The latest stage of revolt in Egypt

Photo: RamyRaoof
Demonstrators in Tahrir Square Cairo

By Alan Davis

The outpouring of popular rebellion in Egypt has inspired progressive people throughout the world. Literally millions were on the streets. The mass mobilisations are continuing despite the killing of hundreds of people by the security services and then the assaults on the protestors by state security thugs.

But in the last few days the various manoeuvrings at the top in Egypt and internationally have intensified.

There should be clarity on their character.

Inside Egypt itself vice-president Suleiman has only one aim in ‘negotiations’ with the opposition – which is supported by US Secretary of State Hillary Clinton and the rest of the US administration. That aim is to derail and defeat the mass movement.

Suleiman, as the Guardian’s release of WikiLeaks cables shows, has long been the favoured candidate of Israel to succeed Mubarak. Suleiman is also strongly supported by the US. The Egyptian regime, in which Suleiman is now the key figure, through its constant attacks on Al Jazeera and other journalists, as well as its actions against the mass movement, shows it wants to launch a new crackdown if the mass mobilisations reduce.

Whether the opposition is right to expose Suleiman’s aims through participating in the negotiations or boycotting them is a matter which can only be decided by those on the ground in Egypt and who therefore have the most concrete knowledge of the views of the Egyptian masses and the precise relations of forces. But there should be no misunderstanding anywhere as to the sole aim of Suleiman – he is trying to save Mubarakism, not ‘democratise’ it.

The same applies to another international manoeuvre – the dispatch of William Hague to the Middle East. Hague claims he is going ‘to show support’ for democratic change in the Arab world. This claim is entirely ludicrous. US and British governments have never supported democracy in the Middle East, as their countless activities – from coups in Iran in the 1950s, through to the invasion of Iraq and support of Israel against the Palestinians – amply demonstrate. Hague is merely playing the usual role of British foreign secretaries of being an obedient lap dog being sent to do the master’s bidding, the real master being the US administration, with the British government being used as the administrative apparatus through which messages are transmitted. In continuity with the long-term policy of British governments in the Middle East, the only real purpose of Hague’s trip is to help to try to find the best way to organise a counter-revolution and trample on the democratic, social and national rights of the Arab peoples.

More precisely regarding Egypt, the only issue Hague is trying to clarify is whether Mubarak can be saved, or whether Mubarak personally will have to be sacrificed in order to try to preserve Mubarakism – that is, a police state in tight alliance with Israel against the Egyptian and Palestinian people. The number one item on the agenda of a meeting between Suleiman and Hague can therefore suitably be entitled ‘Preserving Mubarakism – the tactical options.’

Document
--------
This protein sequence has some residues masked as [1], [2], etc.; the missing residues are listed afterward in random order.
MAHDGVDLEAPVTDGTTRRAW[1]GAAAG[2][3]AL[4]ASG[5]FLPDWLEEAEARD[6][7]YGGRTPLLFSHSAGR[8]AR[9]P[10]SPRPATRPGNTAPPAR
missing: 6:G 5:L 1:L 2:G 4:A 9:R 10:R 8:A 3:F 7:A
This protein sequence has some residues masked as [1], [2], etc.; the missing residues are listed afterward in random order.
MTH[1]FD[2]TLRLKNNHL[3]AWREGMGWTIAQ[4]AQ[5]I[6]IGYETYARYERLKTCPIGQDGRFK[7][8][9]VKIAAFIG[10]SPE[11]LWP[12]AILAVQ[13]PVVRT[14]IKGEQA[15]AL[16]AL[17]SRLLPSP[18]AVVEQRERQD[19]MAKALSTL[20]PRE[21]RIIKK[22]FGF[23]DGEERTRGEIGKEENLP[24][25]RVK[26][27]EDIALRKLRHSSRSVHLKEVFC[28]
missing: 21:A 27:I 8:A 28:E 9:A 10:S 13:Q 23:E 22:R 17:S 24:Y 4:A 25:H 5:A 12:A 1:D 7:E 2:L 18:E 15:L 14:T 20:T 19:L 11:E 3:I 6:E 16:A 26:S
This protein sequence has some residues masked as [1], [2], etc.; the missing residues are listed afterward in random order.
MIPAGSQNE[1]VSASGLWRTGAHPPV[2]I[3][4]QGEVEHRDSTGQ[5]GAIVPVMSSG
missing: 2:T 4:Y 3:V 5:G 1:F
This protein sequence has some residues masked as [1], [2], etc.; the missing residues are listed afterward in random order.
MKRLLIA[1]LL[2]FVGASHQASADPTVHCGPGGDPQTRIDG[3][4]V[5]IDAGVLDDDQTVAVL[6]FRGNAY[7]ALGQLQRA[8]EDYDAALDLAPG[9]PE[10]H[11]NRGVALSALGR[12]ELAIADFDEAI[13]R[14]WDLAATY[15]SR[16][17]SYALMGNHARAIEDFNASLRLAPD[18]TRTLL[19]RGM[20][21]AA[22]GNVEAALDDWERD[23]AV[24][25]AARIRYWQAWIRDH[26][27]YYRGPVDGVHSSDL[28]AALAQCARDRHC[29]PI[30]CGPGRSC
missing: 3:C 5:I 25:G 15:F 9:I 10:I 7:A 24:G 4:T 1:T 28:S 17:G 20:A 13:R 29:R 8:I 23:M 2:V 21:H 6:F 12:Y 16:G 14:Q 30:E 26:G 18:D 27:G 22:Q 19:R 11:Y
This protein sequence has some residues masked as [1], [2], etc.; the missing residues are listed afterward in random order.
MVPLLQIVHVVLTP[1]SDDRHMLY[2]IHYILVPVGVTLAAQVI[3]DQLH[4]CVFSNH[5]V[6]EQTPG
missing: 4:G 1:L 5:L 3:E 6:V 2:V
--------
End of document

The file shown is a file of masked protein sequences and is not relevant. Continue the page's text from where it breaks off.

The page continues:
The aim of these manoeuvrings is simply to attempt to get the various imperialist and Egyptian ruling class forces into the best possible alignment with each other. As Lenin noted: ‘The fundamental law of revolution, which has been confirmed by all revolutions… is as follows: for a revolution to take place it is not enough for the exploited and oppressed masses to realise the impossibility of living in the old way and demand changes; for a revolution to take place it is essential that the exploiters should not be able to live and rule in the old way. It is only when the “lower classes” do not want to live in the old way and the “upper classes” cannot carry on in the old way that the revolution can triumph.’

The people of Egypt have already amply demonstrated in truly inspiring fashion that they are unwilling to go on in the old way. It is not yet clear whether the ruling classes are unable to go on in the old way. It is the cracks which have appeared in the old regime that Suleiman and Hague, and their masters in Washington, are working night and day to overcome. It is this collision between the unwillingness of the Egyptian people to go on in the old way, and the unceasing attempts of the imperialists and their puppets in Egypt to coordinate their actions, that will determine whether the Egyptian people secure their just goals.

Total support must be given to the Egyptian people and not one single illusion should be entertained in Suleiman, Hague, Clinton or Obama – the aim of all of whom is to suppress democracy in the Arab world, not to promote it.